A bar full of gay men once bravely fought a group of cops. Obama just immortalized them
Today, President Barack Obama announced he’s designating the Stonewall National Monument in New York City as the newest addition to America’s National Park System. “Stonewall will be our first national monument to tell the story of the struggle for LGBT rights,” he said in an announcement. The monument is a tribute to those who stood up to anti-gay police harassment at a Greenwich Village gay bar in 1969. Historically, the protest is seen as the spark that ignited the gay rights movement in the U.S. The monument includes the Stonewall Inn, as well the adjacent Christopher Park and surrounding streets and sidewalks that played a part in the uprising.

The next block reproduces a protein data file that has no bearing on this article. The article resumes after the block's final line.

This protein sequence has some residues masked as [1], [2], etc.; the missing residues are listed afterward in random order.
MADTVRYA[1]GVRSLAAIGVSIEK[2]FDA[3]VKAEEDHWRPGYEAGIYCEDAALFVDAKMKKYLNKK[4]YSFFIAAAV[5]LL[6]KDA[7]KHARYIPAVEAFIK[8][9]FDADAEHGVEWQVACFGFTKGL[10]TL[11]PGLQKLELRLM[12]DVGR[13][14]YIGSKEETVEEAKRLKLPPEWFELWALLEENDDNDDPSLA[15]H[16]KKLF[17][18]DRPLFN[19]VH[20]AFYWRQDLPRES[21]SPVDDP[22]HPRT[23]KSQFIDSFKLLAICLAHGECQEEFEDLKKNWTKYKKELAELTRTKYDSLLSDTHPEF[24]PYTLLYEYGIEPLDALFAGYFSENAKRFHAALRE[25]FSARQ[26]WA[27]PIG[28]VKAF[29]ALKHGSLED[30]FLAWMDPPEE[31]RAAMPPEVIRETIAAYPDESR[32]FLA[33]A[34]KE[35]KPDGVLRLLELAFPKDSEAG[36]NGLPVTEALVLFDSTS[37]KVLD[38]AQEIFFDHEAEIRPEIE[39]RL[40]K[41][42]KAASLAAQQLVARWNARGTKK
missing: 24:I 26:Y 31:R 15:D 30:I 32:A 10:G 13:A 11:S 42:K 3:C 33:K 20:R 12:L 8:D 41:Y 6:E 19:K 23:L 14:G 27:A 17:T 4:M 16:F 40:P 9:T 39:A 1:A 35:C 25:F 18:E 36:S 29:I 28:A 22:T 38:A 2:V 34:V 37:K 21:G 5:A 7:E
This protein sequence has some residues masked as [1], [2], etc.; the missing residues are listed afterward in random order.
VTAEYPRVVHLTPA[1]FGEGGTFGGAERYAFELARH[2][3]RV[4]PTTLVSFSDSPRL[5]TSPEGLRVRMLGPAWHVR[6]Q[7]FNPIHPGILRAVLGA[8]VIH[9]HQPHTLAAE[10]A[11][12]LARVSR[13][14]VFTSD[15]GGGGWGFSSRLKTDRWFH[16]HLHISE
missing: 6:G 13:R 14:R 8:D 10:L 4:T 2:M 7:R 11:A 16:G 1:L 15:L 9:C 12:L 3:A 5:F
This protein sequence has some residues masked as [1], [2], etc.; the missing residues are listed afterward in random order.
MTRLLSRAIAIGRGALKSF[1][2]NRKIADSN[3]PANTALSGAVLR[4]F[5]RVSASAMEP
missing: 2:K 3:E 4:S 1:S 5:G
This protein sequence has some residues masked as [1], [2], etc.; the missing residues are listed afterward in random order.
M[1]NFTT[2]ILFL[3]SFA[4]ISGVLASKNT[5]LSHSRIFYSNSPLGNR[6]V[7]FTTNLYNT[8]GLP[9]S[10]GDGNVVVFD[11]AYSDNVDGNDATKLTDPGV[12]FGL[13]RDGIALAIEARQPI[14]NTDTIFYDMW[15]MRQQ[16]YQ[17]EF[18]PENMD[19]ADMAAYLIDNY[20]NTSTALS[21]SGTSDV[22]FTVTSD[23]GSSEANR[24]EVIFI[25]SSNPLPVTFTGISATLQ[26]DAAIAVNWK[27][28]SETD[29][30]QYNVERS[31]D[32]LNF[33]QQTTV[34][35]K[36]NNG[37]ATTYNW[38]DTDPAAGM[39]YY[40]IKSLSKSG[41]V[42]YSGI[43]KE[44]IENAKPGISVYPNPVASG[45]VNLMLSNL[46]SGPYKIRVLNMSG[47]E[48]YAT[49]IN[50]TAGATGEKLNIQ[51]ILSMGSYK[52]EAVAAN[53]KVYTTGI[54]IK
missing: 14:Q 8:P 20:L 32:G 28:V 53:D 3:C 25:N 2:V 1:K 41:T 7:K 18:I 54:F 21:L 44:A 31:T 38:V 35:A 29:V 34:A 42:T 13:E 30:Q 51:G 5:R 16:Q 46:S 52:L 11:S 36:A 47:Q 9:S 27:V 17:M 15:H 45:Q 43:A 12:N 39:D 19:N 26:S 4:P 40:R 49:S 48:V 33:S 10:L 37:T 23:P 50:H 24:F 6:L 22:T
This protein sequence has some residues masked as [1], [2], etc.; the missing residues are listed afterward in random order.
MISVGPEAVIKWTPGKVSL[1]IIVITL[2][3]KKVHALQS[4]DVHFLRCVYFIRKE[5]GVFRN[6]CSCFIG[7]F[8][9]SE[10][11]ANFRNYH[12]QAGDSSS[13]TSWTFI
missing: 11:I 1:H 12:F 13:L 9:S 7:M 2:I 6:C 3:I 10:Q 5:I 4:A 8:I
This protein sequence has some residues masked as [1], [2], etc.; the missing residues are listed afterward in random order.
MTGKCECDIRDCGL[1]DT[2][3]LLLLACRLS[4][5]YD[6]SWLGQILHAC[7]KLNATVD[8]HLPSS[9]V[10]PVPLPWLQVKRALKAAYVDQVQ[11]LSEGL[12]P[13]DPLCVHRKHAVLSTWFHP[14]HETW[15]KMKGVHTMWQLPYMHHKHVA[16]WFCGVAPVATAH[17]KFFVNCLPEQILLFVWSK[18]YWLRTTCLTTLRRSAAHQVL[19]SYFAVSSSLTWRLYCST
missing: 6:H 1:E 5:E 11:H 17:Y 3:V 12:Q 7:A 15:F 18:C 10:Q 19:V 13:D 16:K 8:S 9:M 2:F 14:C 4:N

The Stonewall uprising began in June 1969 when the Stonewall Inn was raided by police at three am for serving liquor without a license. As Stonewall’s employees were arrested and thrown into paddy wagons alongside a lesbian and three transgendered people, the bar patrons protested by throwing bottles which led to a riot. The uprising would inspire demonstrations in front of the Stonewall Inn and became the impetus for the creation of the Gay Liberation Front as well as other LGBT rights organizations.